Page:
NEW YORK (AP) — A homeless man who frequently was arrested and sent to jail, often on drug-related charges, was found dead of a suspected overdose inside the Rikers Island jail complex Wednesday, according to an internal memo and a city official.
Richard Gonzalez was being held on misdemeanor criminal trespass and drug possession charges when he was discovered just before 9 a.m. on his side with vomit around his mouth in a holding pen, the official told The Associated Press. The official wasn't permitted to discuss an ongoing investigation and spoke on condition of anonymity.
Gonzalez, 45, has been arrested 26 times since 1986, often on drug-related charges such as criminal possession of a controlled substance or stolen property, according to police records. His last arrest Tuesday was his fifth this year, the records show.
He had a history of benzodiazepine and opioid use, the official said.
Gonzalez was admitted to Rikers shortly after midnight Tuesday following his arrest in Queens, the official said. He had not yet had a medical screening, which by law all inmates must receive within 24 hours of being admitted.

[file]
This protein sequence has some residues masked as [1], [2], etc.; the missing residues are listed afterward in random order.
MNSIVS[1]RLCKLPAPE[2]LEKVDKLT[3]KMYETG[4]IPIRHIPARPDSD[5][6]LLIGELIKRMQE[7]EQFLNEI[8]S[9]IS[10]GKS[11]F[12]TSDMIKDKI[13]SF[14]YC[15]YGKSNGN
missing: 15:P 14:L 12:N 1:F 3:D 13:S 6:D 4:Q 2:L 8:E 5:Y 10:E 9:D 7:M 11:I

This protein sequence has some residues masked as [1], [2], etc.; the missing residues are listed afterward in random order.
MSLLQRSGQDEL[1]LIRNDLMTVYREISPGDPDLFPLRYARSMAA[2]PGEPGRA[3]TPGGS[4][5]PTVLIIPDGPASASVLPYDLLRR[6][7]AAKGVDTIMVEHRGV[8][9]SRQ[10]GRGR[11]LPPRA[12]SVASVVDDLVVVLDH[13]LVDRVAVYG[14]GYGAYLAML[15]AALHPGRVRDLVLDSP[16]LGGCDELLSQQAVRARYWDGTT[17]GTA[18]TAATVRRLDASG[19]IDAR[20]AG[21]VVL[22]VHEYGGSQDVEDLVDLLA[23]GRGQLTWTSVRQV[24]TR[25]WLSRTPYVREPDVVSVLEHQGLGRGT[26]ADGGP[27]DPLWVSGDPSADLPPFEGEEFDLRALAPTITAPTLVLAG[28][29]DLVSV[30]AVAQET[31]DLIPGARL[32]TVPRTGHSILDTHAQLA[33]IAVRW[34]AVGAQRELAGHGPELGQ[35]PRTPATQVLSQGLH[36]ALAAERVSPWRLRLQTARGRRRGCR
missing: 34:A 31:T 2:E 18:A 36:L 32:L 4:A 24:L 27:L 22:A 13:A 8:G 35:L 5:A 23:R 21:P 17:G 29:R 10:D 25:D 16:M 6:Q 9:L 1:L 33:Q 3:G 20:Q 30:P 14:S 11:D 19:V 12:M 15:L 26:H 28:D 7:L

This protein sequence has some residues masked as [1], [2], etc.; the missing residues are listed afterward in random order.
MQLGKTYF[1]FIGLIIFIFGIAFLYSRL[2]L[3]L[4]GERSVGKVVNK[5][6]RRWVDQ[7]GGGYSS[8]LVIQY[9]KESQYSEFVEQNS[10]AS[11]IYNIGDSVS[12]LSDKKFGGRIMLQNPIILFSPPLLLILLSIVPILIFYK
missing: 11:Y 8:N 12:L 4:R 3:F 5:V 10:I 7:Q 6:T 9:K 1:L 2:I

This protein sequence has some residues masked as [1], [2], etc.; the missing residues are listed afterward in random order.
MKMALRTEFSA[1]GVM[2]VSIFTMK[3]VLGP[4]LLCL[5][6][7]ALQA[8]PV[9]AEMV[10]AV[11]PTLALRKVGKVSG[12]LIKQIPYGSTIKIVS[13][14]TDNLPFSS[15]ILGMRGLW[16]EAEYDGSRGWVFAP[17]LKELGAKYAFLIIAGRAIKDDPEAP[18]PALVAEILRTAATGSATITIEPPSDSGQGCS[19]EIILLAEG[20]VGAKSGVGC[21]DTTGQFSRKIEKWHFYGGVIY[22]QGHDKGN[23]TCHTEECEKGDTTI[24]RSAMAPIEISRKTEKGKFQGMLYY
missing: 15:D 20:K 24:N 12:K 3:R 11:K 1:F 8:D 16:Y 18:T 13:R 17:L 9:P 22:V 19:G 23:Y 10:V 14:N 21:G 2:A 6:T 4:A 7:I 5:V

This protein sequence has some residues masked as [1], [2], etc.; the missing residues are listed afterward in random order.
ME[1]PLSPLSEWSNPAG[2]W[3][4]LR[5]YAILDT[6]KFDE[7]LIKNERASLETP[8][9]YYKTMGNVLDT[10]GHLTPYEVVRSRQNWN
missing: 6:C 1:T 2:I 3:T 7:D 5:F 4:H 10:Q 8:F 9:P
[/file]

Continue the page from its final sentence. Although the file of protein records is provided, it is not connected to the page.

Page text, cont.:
Investigators are interviewing eight to 10 inmates who were inside the holding pen with Gonzalez and are looking into how he may have obtained drugs in the chaotic intake area at the 2,300-bed Anna M. Kross Center, the official said.
The medical examiner will determine how he died. A jails spokeswoman said officials are investigating the case.
"He didn't seem to have any sort of symptoms or a disposition of having an illness that would attack him suddenly," said Anthony Posada, an attorney with the Legal Aid Society who represented Gonzalez at his arraignment Tuesday. "He appeared like he was making it through, and I was going to see him Friday."
Prosecutors said Gonzalez was seen entering a vacant home with a backpack full of burglary tools when he was arrested, but Posada said Gonzalez told him he had been staying at the house for two months. A judge set his bail at $4,000.
Attempts to reach Gonzalez's family members were unsuccessful.
Last year, Mayor Bill de Blasio announced a $130 million effort to better address the high volume of people with mental and behavioral health problems who cycle in and out of a roughly 10,000-inmate city jail system. More than 470 of those people, dubbed "frequent fliers" because they're so often arrested, were jailed at least 18 times from 2008 to 2014, a health department study found. Together, this group accounted for 300,000 days in jail — and 99 percent of them had a substance abuse problem, according to the study.
A task force that studied how the criminal justice system handles such inmates recommended diverting low-level offenders to treatment instead of jail when possible. And in Manhattan, specially trained jail health officials now screen defendants at the courthouses before they're sent to Rikers to identify possible health risks.